NEW YORK (Reuters) - Andrew Hall, the trader behind Phibro LLC, the energy trading arm of beleaguered bank Citigroup, is quietly pushing for a “quiet divorce” from his parent company and has had preliminary talks with one possible suitor, The New York Times reported on Sunday.
Citigroup said in a statement, “We are evaluating the best way forward for our stakeholders.” A company spokeswoman declined to comment specifically on the talks referred to in the Times’ story.
Phibro has been in the spotlight after the White House criticized a reported $100 million pay plan for Hall as “out of whack.”
Citigroup said in its statement that the Phibro unit operates under a pay-for-performance contract, with compensation determined at the end of the year as a percentage of the profits the business earns for Citi.
“We’re confident in the value these types of profit-sharing arrangements bring to the company and its shareholders as they directly align compensation with performance and include appropriate clawback and risk-sharing provisions,” Citigroup said.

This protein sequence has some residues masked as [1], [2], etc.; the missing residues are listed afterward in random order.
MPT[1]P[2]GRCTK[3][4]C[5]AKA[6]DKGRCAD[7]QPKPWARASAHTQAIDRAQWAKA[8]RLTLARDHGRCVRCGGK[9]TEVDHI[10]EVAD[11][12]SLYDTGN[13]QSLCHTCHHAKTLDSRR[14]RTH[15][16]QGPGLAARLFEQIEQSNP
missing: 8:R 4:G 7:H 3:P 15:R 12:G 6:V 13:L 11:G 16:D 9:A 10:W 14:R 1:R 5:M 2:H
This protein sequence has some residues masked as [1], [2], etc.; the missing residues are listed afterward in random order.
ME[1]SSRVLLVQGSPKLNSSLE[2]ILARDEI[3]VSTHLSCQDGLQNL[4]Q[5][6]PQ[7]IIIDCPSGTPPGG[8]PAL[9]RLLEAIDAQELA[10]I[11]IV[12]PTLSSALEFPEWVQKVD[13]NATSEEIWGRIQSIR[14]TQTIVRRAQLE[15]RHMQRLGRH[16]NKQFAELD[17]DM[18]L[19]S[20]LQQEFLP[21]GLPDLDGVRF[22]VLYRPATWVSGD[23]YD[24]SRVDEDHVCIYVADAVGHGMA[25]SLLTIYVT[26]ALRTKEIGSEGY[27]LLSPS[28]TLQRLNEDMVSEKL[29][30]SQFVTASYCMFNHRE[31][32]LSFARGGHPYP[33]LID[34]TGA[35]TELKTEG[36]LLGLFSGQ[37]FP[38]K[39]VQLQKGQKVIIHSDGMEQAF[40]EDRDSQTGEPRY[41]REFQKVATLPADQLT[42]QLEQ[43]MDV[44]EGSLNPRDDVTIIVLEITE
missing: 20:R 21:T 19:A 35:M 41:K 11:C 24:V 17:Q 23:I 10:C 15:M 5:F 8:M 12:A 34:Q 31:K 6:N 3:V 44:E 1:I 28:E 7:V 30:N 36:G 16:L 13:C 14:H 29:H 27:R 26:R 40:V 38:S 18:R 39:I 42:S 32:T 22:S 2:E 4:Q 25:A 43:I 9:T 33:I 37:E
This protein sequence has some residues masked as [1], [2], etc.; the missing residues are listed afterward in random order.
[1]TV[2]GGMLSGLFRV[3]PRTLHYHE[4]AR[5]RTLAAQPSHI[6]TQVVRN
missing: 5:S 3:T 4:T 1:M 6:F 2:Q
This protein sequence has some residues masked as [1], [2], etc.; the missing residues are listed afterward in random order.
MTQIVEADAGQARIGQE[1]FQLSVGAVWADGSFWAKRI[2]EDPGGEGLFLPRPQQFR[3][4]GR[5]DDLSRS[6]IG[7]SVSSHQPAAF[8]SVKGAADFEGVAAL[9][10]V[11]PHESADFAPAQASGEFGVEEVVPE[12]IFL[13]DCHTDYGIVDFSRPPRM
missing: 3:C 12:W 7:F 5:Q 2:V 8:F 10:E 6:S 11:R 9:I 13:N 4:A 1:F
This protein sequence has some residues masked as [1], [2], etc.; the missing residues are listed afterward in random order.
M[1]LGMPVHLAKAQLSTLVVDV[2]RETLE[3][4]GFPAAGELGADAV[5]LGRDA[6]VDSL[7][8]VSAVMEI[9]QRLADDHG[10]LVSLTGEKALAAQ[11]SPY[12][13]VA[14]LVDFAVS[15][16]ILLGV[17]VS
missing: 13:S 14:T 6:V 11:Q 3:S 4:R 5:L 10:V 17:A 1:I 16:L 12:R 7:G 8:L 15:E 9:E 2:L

It has previously been reported that Hall, a trader known for huge long-term bets in the oil market, has been pressing Citi to honor the 2009 pay package.
The secretive Phibro unit, based in Connecticut, can sometimes provide the bulk of revenues for its parent company, which has taken a $45 billion federal bailout and is expected this week to give the government a 34 percent equity stake.
Citigroup is trying to balance its desire to retain its top energy trader against the government’s drive to crack down on excessive compensation on Wall Street.
Reporting by Yinka Adegoke; Editing by Leslie Adler